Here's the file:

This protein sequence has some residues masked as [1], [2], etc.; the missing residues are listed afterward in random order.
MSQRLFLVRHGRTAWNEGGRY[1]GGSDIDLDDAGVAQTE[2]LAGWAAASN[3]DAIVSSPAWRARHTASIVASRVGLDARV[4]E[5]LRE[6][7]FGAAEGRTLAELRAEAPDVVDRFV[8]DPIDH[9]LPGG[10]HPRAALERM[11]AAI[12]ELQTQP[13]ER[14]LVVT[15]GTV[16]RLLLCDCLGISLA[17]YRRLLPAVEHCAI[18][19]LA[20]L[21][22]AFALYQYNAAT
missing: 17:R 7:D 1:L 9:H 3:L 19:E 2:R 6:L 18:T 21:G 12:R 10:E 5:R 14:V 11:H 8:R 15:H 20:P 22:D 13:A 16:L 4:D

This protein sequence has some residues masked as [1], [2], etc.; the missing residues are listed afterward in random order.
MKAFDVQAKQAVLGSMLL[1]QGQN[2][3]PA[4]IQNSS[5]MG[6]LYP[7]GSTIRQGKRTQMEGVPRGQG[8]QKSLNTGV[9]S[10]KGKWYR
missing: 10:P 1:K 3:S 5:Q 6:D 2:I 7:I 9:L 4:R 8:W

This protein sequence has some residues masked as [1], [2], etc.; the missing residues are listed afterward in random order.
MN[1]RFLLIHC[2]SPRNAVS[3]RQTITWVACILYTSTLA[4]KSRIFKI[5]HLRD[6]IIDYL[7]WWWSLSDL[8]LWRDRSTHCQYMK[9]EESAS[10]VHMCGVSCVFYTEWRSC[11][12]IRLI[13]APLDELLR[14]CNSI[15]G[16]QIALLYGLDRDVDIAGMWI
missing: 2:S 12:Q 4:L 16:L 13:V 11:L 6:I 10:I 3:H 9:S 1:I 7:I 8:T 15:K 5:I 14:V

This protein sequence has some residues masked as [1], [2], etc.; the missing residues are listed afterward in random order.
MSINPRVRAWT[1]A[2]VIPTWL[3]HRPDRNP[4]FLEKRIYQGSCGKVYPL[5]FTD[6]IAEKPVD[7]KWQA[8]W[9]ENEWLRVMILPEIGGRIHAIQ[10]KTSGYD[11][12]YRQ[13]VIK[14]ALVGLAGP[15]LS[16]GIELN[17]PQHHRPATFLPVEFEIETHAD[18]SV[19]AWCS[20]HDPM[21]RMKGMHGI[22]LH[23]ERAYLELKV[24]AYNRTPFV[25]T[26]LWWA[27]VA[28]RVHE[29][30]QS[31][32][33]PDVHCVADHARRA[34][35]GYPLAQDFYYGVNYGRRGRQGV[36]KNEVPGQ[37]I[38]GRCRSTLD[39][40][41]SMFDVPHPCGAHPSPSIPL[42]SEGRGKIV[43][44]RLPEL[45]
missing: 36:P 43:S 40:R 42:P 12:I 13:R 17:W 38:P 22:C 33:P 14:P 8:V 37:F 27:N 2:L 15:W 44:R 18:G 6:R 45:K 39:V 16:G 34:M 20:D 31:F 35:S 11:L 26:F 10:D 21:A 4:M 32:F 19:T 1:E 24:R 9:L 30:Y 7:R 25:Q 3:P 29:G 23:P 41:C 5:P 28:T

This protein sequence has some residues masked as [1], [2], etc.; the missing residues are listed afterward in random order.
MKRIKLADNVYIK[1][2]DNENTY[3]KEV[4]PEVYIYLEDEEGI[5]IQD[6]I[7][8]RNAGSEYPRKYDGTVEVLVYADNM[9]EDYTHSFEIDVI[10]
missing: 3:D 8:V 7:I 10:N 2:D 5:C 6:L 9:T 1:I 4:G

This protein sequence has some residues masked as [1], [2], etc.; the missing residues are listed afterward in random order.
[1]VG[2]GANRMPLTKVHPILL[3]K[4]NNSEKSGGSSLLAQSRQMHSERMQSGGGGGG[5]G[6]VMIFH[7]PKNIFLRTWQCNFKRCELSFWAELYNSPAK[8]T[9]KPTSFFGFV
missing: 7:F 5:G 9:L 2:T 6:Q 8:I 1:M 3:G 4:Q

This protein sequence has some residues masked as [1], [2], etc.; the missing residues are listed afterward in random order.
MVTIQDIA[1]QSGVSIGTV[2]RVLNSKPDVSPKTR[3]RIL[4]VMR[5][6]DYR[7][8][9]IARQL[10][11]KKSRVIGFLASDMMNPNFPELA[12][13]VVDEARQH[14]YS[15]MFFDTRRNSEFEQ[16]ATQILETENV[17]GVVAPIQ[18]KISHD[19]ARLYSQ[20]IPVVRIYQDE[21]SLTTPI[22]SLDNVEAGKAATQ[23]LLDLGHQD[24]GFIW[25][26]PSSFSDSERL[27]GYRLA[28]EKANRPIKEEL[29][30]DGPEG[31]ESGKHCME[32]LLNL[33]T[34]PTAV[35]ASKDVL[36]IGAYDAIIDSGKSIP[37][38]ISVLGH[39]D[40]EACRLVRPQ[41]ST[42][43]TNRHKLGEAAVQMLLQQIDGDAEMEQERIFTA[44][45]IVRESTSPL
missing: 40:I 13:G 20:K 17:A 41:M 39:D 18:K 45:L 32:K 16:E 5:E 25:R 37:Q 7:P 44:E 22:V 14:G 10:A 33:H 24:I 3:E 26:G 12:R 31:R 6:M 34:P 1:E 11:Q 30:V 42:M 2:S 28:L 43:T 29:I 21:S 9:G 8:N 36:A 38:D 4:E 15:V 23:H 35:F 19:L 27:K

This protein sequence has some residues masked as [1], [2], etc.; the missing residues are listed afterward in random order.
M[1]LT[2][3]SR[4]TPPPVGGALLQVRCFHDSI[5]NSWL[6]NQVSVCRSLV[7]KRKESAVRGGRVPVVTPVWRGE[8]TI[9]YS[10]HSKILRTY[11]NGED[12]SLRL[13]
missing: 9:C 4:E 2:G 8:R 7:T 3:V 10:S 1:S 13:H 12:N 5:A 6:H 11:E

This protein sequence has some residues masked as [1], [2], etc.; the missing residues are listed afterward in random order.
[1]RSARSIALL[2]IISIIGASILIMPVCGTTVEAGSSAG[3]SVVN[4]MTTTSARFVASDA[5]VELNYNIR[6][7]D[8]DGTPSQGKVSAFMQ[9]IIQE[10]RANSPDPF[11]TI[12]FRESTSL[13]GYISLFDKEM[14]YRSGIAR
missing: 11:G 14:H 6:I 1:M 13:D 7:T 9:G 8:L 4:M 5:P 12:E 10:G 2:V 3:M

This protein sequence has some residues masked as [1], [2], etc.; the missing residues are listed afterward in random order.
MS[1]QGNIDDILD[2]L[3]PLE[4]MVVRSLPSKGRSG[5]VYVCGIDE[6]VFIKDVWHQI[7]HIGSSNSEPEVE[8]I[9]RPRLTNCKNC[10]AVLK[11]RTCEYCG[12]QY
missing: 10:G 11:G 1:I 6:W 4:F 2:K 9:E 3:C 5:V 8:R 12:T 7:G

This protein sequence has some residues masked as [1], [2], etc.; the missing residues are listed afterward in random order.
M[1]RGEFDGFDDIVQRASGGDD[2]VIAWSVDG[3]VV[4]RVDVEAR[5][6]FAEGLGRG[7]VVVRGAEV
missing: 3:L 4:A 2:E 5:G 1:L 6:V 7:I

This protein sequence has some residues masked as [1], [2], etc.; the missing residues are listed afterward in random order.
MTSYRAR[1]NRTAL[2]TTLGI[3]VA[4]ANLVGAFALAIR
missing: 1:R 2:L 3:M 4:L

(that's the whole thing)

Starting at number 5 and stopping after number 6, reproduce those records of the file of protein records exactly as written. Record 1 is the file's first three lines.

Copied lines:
This protein sequence has some residues masked as [1], [2], etc.; the missing residues are listed afterward in random order.
MKRIKLADNVYIK[1][2]DNENTY[3]KEV[4]PEVYIYLEDEEGI[5]IQD[6]I[7][8]RNAGSEYPRKYDGTVEVLVYADNM[9]EDYTHSFEIDVI[10]
missing: 3:D 8:V 7:I 10:N 2:D 5:C 6:L 9:T 1:I 4:G

This protein sequence has some residues masked as [1], [2], etc.; the missing residues are listed afterward in random order.
[1]VG[2]GANRMPLTKVHPILL[3]K[4]NNSEKSGGSSLLAQSRQMHSERMQSGGGGGG[5]G[6]VMIFH[7]PKNIFLRTWQCNFKRCELSFWAELYNSPAK[8]T[9]KPTSFFGFV
missing: 7:F 5:G 9:L 2:T 6:Q 8:I 1:M 3:G 4:Q